Think of this as a kind of TV commercial for an upcoming show (a TV Werbung). has happened. and reasons. Offering a brief outline of what you will be discussing. phenomenal knowledge. tell them how they can save the world. You may also want to include why this topic is so important to you and to them and to the world! The Body Use facts to begin building the secondary points that lead up to your climax. Think of it as a brief summary which emphasizes what you want the audience to remember. be mysterious. the big battle. Give us a brief sense of what results your listeners might expect after hearing your presentation: increased sales figures. . Preview the content of your presentation. elaborate rewards. • Be brief. what are the solutions to these difficult problems. the most important point(s) and facts of your presentation -. you can finish with a recommendation. an observation. be clever: What is it that must be done. a few inspiring sentences. How will these fantastic things happen. a personal thought. Closing Statement: Finally. high honor. Your closing statement (the last statement) should pull your presentation together. great accomplishments. • There is something important that must be done! • There is something that has just happened! • There is something important that is going to happen. opinions. The Conclusion The conclusion should restate the main points but this time WITHOUT the examples.the finale explaining everything they ever needed to know about your topic. incredible glory. must be done!!? 2. why must we do something to accomplish this great result. facts and figures. Tell them what to do. tell them how they can be a great success. It should contain at least three ideas with supporting details to illustrate your point. why is this amazing thing going to happen (and how are we a part of it)? This part of your presentation should support your introduction by offering facts. Grab the audience's attention.Presentations: Formal Structure The Introduction The purpose of the introduction is not only to introduce your topic. 1. but also to interest your audience in the topic.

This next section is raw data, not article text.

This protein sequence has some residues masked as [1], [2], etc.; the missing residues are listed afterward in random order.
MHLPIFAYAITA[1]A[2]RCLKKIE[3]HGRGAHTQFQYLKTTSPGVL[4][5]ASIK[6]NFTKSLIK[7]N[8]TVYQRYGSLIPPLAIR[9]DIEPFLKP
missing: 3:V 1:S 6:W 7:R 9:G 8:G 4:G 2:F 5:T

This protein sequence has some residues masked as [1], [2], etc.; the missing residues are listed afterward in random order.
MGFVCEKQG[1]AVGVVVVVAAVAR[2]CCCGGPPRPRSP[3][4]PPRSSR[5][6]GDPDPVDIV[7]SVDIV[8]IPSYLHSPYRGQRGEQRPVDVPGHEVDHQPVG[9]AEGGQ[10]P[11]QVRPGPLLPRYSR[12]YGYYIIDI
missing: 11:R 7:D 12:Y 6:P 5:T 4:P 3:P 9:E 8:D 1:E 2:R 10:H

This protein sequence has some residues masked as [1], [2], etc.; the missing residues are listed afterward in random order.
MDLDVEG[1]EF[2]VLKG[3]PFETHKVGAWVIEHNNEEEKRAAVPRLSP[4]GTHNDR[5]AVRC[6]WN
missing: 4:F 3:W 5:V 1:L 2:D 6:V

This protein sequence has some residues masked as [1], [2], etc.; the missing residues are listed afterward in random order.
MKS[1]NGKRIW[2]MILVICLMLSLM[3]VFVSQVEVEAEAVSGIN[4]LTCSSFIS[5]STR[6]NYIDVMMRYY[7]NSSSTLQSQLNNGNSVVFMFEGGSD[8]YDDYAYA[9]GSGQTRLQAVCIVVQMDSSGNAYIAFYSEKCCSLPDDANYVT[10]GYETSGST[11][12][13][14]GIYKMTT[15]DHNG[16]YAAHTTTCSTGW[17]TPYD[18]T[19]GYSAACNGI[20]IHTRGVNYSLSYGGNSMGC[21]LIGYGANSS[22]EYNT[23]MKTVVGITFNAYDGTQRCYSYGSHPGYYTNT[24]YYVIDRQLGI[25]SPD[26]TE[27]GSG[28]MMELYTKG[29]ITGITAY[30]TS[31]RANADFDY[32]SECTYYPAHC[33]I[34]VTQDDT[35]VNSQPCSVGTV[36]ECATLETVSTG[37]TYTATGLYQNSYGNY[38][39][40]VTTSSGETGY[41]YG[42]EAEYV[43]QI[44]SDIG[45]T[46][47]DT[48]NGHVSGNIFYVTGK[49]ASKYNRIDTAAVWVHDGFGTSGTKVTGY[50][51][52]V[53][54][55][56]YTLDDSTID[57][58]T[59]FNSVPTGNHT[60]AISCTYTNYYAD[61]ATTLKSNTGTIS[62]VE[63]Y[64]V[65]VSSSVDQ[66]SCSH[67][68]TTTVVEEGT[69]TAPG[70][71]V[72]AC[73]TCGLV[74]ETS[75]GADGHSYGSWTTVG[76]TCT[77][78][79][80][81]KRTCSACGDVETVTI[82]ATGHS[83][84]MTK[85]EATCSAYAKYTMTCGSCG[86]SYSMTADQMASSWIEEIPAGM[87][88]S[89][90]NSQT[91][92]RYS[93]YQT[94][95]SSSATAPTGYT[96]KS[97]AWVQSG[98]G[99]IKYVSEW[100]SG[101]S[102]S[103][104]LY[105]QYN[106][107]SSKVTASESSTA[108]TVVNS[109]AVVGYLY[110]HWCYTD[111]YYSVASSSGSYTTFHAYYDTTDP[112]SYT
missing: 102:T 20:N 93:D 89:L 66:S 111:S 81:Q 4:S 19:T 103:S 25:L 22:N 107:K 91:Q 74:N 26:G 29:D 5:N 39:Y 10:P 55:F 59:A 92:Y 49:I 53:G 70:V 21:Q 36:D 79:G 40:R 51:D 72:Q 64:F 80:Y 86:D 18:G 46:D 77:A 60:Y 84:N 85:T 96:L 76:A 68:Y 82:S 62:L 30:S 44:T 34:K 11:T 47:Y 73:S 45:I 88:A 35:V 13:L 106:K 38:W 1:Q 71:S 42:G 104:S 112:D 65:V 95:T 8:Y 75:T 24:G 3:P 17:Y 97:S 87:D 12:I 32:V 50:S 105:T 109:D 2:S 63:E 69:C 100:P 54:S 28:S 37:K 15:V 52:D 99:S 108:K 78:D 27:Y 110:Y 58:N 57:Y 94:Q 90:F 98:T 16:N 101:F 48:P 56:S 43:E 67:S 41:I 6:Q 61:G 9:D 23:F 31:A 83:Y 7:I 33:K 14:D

8. 7. 10. 6. Ask for questions at the end of your presentation.Oral Presentations Do's & Don'ts 1. Breathe! (It helps you relax. Use appropriate vocabulary that exactly suits your specific audience. Be organized! Prepare. Remember you only have 7-10 minutes. Practice your presentation with a partner or in front of the mirror. 9.) 3. practice! . make sure you explain it and write it on the board. 4. Don't read your presentation. the more relaxed you'll feel. Be practical. You can use short notes. Make eye contact with all members of your audience. it makes it very difficult for your audience to follow. Don't try to cover too much material. prepare! And practice. also. If you use new vocabulary. practice. prepare. but reading a presentation is unnatural. 5. Organize your thoughts and material! The more organized and focused your presentation is. 2. Speak clearly. slowly and at an appropriate level for your audience.

I found this topic interesting. 3. 5. The presenter used effective hand gestures. The introduction caught my attention. 6. The presenter spoke at a good volume. 10. 7. 4. The presenter spoke at a good pace. 2.Oral Presentations: Peer Evaluation Person Presenting: ____________________________ Please rate each of the following criteria on a scale of 1 to 5: (needs improvement)12345(good) 1. The presenter's English grammar was correct. The presenter made eye contact with me. The presenter faced the audience. 11. 1 1 1 1 1 1 1 1 1 1 1 1 1 2 2 2 2 2 2 2 2 2 2 2 2 2 3 3 3 3 3 3 3 3 3 3 3 3 3 4 4 4 4 4 4 4 4 4 4 4 4 4 5 5 5 5 5 5 5 5 5 5 5 5 5 . The conclusion wrapped up the speech. The presenter spoke clearly. The presenter appeared relaxed. 12. 9. 12. The presentation included clear information. 8. The presenter's used the correct vocabulary.

Oral Presentations: Teacher Evaluation Part One: Grammar • Verb Forms Articles Prepositions Word Choice Sentence Structure Other • • • • • Part Two: Presentation Comments � � � Grade: ______ .